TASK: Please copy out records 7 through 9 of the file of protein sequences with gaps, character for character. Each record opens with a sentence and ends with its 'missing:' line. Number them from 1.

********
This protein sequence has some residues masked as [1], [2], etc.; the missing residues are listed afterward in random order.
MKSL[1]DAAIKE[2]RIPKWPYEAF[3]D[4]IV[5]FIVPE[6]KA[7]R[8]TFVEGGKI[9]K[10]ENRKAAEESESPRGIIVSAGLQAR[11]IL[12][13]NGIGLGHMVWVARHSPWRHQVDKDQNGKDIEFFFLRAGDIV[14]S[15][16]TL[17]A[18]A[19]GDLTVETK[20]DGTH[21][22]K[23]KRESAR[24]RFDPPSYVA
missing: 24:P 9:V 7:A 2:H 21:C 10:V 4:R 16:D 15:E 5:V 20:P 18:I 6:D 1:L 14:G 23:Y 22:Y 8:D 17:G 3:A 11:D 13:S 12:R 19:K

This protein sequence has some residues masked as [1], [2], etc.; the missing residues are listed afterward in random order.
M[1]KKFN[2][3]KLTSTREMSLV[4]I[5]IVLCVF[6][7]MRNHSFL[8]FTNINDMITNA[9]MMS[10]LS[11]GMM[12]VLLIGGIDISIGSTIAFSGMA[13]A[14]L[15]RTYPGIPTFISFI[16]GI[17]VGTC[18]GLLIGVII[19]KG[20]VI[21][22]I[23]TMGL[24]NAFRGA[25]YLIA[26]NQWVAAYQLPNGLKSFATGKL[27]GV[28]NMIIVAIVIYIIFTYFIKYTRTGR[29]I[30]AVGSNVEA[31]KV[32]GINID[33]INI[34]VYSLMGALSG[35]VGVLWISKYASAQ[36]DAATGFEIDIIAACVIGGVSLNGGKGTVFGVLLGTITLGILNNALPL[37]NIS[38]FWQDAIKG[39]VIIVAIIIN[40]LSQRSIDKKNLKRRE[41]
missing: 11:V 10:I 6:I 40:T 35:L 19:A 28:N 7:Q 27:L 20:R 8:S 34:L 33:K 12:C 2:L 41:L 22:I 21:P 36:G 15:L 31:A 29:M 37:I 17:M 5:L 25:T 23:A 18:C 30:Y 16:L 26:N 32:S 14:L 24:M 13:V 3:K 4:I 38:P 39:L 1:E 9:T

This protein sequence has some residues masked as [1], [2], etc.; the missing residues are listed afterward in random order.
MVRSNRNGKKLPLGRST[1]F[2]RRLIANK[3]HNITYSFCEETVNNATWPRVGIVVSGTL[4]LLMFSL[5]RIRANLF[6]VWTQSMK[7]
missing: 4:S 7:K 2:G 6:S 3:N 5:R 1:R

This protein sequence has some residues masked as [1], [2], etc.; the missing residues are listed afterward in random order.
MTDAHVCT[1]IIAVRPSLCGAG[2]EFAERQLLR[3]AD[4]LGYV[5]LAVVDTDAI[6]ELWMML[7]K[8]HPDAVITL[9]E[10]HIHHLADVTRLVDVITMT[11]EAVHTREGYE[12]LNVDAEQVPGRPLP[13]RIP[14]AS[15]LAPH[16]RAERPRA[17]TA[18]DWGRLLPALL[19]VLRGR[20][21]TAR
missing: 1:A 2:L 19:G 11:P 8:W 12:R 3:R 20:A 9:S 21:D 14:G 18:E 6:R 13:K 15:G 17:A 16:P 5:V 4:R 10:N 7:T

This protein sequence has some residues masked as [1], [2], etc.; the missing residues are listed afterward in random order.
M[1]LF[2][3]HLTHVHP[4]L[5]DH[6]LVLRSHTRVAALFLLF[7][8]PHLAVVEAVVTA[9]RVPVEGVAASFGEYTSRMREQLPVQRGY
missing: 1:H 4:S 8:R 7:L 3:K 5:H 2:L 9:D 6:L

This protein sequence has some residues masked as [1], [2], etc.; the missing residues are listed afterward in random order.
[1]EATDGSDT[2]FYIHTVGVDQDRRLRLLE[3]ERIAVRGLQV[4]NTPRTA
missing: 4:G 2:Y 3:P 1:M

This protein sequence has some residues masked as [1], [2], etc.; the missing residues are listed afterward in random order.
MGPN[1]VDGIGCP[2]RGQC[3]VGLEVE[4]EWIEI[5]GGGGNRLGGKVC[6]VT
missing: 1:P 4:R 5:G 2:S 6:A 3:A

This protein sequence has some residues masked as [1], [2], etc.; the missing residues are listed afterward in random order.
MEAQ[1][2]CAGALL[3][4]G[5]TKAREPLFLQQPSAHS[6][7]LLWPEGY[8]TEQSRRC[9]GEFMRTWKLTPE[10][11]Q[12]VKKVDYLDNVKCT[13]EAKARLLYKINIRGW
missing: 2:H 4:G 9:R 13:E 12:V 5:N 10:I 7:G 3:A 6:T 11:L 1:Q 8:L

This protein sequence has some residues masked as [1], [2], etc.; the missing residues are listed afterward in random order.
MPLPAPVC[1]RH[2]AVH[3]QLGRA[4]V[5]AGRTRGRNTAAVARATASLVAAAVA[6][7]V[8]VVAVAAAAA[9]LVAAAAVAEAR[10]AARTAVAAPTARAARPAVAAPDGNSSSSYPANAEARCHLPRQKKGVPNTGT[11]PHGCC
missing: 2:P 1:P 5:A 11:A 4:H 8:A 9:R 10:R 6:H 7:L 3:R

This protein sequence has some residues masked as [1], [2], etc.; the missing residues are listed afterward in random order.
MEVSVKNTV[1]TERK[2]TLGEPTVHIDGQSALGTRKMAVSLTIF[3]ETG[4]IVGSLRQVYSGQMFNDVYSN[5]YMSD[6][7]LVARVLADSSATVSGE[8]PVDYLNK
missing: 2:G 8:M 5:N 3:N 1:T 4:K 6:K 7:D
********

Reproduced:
This protein sequence has some residues masked as [1], [2], etc.; the missing residues are listed afterward in random order.
MGPN[1]VDGIGCP[2]RGQC[3]VGLEVE[4]EWIEI[5]GGGGNRLGGKVC[6]VT
missing: 1:P 4:R 5:G 2:S 6:A 3:A

This protein sequence has some residues masked as [1], [2], etc.; the missing residues are listed afterward in random order.
MEAQ[1][2]CAGALL[3][4]G[5]TKAREPLFLQQPSAHS[6][7]LLWPEGY[8]TEQSRRC[9]GEFMRTWKLTPE[10][11]Q[12]VKKVDYLDNVKCT[13]EAKARLLYKINIRGW
missing: 2:H 4:G 9:R 13:E 12:V 5:N 10:I 7:G 3:A 6:T 11:L 1:Q 8:L

This protein sequence has some residues masked as [1], [2], etc.; the missing residues are listed afterward in random order.
MPLPAPVC[1]RH[2]AVH[3]QLGRA[4]V[5]AGRTRGRNTAAVARATASLVAAAVA[6][7]V[8]VVAVAAAAA[9]LVAAAAVAEAR[10]AARTAVAAPTARAARPAVAAPDGNSSSSYPANAEARCHLPRQKKGVPNTGT[11]PHGCC
missing: 2:P 1:P 5:A 11:A 4:H 8:A 9:R 10:R 6:H 7:L 3:R